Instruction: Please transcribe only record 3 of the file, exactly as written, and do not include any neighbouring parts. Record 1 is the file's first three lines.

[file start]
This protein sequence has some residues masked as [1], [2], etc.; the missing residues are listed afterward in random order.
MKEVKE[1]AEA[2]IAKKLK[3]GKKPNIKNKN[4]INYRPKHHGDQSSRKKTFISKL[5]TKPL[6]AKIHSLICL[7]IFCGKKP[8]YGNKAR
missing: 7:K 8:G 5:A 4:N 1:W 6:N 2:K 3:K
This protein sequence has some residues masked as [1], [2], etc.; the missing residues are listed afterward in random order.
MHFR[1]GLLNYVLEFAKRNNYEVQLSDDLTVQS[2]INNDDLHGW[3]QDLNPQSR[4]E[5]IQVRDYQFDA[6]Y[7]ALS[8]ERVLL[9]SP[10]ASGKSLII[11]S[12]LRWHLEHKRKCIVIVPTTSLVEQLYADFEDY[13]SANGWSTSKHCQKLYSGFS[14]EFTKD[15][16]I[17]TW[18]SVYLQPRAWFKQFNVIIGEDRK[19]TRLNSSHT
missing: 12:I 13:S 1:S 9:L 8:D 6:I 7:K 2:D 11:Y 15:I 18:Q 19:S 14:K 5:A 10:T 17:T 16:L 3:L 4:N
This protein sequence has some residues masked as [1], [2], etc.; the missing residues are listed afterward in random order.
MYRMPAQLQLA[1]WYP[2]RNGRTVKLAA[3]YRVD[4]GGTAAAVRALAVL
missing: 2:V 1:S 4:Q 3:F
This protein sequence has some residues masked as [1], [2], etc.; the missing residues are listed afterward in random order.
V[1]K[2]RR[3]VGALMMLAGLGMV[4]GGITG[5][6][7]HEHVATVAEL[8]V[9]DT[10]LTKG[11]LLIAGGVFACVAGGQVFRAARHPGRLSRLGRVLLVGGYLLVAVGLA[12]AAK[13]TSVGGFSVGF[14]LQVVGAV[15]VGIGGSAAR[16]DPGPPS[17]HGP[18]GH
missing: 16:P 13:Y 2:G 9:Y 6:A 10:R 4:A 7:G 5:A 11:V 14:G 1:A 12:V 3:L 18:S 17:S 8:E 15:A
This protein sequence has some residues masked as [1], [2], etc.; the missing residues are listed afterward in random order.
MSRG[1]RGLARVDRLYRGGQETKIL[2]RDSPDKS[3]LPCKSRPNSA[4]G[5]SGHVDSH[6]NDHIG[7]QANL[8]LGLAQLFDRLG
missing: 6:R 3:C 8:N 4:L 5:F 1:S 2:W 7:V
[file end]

This protein sequence has some residues masked as [1], [2], etc.; the missing residues are listed afterward in random order.
MYRMPAQLQLA[1]WYP[2]RNGRTVKLAA[3]YRVD[4]GGTAAAVRALAVL
missing: 2:V 1:S 4:Q 3:F